United States to impose new sanctions on Russia over alleged chemical attack by Syrian regime
The United States will impose new sanctions on Russia over an alleged chemical attack by the Syrian regime of President Bashar al-Assad, Nikki Haley said
Washington: The United States will impose new sanctions on Russia over an alleged chemical attack by the Syrian regime of President Bashar al-Assad, US ambassador to the United Nations Nikki Haley said on Monday.
Haley said the sanctions, to be announced Monday by Treasury Secretary Steve Mnuchin, would target companies that supplied Damascus with equipment and other material related to chemical weapons.
"You will see that Russian sanctions will be coming down. Secretary (Steve) Mnuchin will be announcing those on Monday, if he hasn't already," Haley said in an interview with CBS's "Face the Nation." "They will go directly to any sort of companies that were dealing with equipment related to Assad and chemical weapons use," she said.
The move follows air strikes by US, French and British forces in retaliation for an alleged Syrian chemical weapons attack on 7 April in Douma, a rebel-held town near Damascus where more than 40 people were killed.
US military officials said the air strikes early Saturday in Syria took out "the heart" of Syria's residual chemical weapons capability.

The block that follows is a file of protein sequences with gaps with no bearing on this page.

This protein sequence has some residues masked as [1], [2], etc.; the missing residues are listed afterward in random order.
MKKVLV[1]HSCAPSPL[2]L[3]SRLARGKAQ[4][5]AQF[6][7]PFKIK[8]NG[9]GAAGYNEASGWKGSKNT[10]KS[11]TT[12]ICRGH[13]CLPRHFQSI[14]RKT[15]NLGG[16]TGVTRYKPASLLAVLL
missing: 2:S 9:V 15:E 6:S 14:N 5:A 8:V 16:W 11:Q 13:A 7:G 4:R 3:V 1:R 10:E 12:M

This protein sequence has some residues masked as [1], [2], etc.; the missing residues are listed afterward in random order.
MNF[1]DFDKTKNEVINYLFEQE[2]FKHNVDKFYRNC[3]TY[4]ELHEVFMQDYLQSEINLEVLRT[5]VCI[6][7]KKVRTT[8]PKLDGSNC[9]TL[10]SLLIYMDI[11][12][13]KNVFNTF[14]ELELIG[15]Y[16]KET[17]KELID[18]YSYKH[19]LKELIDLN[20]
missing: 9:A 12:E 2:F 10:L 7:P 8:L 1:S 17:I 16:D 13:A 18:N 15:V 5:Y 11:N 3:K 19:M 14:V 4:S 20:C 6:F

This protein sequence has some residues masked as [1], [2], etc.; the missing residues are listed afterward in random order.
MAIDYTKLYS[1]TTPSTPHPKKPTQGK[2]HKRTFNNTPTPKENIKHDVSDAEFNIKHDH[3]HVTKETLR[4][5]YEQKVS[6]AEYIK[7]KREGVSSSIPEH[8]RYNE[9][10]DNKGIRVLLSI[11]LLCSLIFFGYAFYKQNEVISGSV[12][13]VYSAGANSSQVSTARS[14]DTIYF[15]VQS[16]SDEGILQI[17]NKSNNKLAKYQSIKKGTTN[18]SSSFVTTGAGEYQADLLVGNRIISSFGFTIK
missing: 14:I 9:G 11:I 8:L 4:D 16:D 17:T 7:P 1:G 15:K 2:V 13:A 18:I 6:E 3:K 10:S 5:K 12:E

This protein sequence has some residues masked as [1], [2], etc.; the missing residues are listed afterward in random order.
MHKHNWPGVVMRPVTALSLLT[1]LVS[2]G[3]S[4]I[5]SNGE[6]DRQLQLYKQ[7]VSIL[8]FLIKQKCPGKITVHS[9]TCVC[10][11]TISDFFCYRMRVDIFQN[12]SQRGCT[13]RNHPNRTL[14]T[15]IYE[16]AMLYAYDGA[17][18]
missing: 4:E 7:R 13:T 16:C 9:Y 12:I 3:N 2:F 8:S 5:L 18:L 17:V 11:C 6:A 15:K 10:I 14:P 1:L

The strikes sought to avoid contact with Russian forces in the country to support Assad's regime.
But US officials have blamed Russia for failing to rein in its Syrian ally, as the guarantor of a 2013 agreement to dismantle Syria's chemical weapons.
That agreement was brokered by Moscow to avert retaliatory US strikes in the wake of a sarin attack in the rebel-held Eastern Ghouta suburbs of Damascus on 21 August, 2013 that reportedly killed more than 1,400 civilians.
"I think everyone knows that we sent a strong message and our hope is that they listen to it," Haley said of this week's air strikes.
"With the political and diplomatic actions that we're taking now, we wanted their friends Iran and Russia to know that we meant business and that they were going to be feeling the pain from this as well," she said.
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